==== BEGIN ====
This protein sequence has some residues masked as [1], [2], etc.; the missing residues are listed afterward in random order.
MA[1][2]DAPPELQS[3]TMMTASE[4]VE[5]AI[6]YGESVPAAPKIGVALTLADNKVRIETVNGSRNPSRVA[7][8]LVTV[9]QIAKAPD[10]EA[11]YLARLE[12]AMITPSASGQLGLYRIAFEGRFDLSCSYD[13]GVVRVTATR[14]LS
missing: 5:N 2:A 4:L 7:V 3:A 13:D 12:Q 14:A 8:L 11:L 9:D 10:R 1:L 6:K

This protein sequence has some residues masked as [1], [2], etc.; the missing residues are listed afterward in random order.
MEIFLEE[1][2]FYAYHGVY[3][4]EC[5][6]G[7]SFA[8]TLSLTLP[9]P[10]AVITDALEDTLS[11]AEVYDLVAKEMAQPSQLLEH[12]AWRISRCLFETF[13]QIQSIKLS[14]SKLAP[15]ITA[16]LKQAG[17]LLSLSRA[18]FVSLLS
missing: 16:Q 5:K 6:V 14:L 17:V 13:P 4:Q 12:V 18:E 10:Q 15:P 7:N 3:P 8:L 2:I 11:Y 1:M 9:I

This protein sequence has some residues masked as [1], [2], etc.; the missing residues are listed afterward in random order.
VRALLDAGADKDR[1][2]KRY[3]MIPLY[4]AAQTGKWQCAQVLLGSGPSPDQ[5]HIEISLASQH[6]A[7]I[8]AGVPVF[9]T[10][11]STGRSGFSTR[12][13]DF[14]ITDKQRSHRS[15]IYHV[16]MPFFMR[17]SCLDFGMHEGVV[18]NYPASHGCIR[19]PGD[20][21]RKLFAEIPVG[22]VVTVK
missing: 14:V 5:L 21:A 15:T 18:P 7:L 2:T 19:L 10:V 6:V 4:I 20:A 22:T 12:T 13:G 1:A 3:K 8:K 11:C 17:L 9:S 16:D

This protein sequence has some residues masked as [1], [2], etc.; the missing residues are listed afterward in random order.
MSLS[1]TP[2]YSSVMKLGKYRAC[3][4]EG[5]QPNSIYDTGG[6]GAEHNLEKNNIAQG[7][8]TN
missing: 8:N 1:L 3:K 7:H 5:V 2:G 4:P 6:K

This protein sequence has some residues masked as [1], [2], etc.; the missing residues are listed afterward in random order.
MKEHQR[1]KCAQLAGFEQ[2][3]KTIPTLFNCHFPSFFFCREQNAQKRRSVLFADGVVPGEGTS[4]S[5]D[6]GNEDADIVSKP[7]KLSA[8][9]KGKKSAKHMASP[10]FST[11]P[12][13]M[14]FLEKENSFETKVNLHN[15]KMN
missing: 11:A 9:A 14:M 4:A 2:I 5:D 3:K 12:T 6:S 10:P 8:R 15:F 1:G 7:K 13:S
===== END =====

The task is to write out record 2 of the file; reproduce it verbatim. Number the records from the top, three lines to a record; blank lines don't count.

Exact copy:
This protein sequence has some residues masked as [1], [2], etc.; the missing residues are listed afterward in random order.
MEIFLEE[1][2]FYAYHGVY[3][4]EC[5][6]G[7]SFA[8]TLSLTLP[9]P[10]AVITDALEDTLS[11]AEVYDLVAKEMAQPSQLLEH[12]AWRISRCLFETF[13]QIQSIKLS[14]SKLAP[15]ITA[16]LKQAG[17]LLSLSRA[18]FVSLLS
missing: 16:Q 5:K 6:V 14:L 17:V 13:P 4:Q 12:V 18:E 10:Q 15:P 7:N 3:P 8:L 2:I 11:Y 1:M 9:I